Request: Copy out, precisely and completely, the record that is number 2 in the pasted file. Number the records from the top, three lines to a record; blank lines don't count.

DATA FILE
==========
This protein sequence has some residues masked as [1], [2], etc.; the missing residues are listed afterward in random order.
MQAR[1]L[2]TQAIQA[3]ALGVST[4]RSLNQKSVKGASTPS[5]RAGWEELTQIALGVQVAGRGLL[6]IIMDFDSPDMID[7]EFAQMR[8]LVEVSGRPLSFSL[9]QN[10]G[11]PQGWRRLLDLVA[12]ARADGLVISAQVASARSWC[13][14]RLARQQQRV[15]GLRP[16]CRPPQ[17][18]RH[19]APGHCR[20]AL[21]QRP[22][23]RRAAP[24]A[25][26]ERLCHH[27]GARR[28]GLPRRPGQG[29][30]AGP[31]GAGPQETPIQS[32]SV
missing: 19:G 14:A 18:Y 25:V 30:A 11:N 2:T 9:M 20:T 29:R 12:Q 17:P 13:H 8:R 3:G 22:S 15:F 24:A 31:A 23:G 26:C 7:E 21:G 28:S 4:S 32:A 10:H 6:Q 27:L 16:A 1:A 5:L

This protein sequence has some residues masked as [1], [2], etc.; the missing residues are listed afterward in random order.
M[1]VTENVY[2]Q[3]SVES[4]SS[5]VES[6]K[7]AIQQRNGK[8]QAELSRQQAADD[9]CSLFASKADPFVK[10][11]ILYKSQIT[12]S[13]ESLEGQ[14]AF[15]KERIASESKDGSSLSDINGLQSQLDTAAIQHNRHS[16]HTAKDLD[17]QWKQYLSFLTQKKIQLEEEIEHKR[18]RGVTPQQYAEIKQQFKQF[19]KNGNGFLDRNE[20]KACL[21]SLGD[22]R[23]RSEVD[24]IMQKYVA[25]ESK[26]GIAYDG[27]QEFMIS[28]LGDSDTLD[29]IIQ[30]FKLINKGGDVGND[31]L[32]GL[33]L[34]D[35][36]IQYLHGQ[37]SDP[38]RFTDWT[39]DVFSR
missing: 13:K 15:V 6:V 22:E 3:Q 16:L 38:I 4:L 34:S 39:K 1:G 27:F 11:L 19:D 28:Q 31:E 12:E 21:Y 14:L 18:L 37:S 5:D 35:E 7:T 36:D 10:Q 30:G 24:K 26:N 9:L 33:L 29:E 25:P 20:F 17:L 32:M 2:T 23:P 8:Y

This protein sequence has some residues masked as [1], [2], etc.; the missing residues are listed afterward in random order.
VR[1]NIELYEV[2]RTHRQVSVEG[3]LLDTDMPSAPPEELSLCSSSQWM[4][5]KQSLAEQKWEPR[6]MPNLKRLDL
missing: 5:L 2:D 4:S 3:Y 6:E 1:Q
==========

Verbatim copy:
This protein sequence has some residues masked as [1], [2], etc.; the missing residues are listed afterward in random order.
M[1]VTENVY[2]Q[3]SVES[4]SS[5]VES[6]K[7]AIQQRNGK[8]QAELSRQQAADD[9]CSLFASKADPFVK[10][11]ILYKSQIT[12]S[13]ESLEGQ[14]AF[15]KERIASESKDGSSLSDINGLQSQLDTAAIQHNRHS[16]HTAKDLD[17]QWKQYLSFLTQKKIQLEEEIEHKR[18]RGVTPQQYAEIKQQFKQF[19]KNGNGFLDRNE[20]KACL[21]SLGD[22]R[23]RSEVD[24]IMQKYVA[25]ESK[26]GIAYDG[27]QEFMIS[28]LGDSDTLD[29]IIQ[30]FKLINKGGDVGND[31]L[32]GL[33]L[34]D[35][36]IQYLHGQ[37]SDP[38]RFTDWT[39]DVFSR
missing: 13:K 15:V 6:V 22:E 3:Q 16:L 38:I 4:L 34:S 39:K 1:G 27:F 11:L 19:D 28:Q 31:E 12:E 21:Y 14:L 18:L 37:S 5:D 35:E 7:T 36:D 10:Q 30:G 24:K 26:N 9:L 33:L 29:E 25:P 20:F 17:L 32:M 2:T 23:P 8:Y